Instead of Just Being Proud I Spent $ and Watched "Moonlight"

Image Source: Indie Wire

Image Source: Indie Wire

This year I told myself I'm going to support movies that reflect my culture. Every year I'm proud when a movie is directed by a person of color or there is a diverse cast is acknowledged but I didn't see it in the theater. Usually the subject matters of the critically acclaimed movies are really heavy and I feel like I don't need reminders of how my people suffered so I will watch at some point. But these stories are important to tell and now we are finally getting the budgets and support from the Hollywood community to release them. When Hidden Figures came out I cried because it was actually inspiring and uplifting without being religious. 

I kept hearing great things about Moonlight. I didn't want to see it. I didn't want to cry. I mean, I cried watching Hidden Figures, so I knew I was going to be a mess seeing this. But I told myself to suck it up the movie needs your support. My husband joined me, I was surprised because he normally only sees comic book movies in the theater so this was a big change for him. The movie was beautiful and painful. I experienced some racism and bullying in school, at both a predominately black school and a predominately white school, but I was fortunate to not have the experiences portrayed in the film. I grew up in a middle class neighborhood but my grandparents lived in a working class neighborhood that declined in the 80s or 90s. I went elementary and junior high school in South Central and my grandfather picked me up from school and I would visit them on the weekends so I was probably more in South Central than anywhere else just because my parents worked so much. My grandfather had drug dealers as neighbors and I just knew them as Big So and So or whatever nick name they had. So I definitely could relate to the atmosphere of existing in this borderline dangerous environment.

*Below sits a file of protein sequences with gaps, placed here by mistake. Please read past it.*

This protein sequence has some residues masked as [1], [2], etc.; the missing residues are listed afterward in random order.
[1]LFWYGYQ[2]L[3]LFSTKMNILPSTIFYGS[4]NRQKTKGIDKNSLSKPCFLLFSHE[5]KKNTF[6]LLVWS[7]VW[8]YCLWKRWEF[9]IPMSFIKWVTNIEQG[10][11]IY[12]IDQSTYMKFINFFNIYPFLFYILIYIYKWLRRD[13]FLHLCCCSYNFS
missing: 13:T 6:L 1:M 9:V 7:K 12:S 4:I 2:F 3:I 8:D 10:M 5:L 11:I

In high school and college I volunteered in inner city schools and the movie definitely shows a lot of the anger I've seen when visiting. I've seen the mocking in classes and knew of fellow volunteers who were on locked down because of fighting or gang activity inside the schools. I always worked the morning shift so I avoided the lockdowns. The only lockdowns I've experienced were lockdowns due to neighboring gang/police activity when I did site visits throughout my career. I know still not a great environment, especially for children. But I knew a lot of the students I worked for had these experiences in the film. There would be so much trauma in their home life they would suffer from PTSD yet the state will expect them to test at certain levels and be expected to have perfect attendance. So for some it's easier to turn to the streets rather than trying to meet the expectations of a system that is inherently against them. 

For me the movie was real life, as it is today. I hope this movie isn't lumped into other "black" movies about the past of what we overcame but gives a glimpse of the experiences of people today and to start the conversation on how to make change today.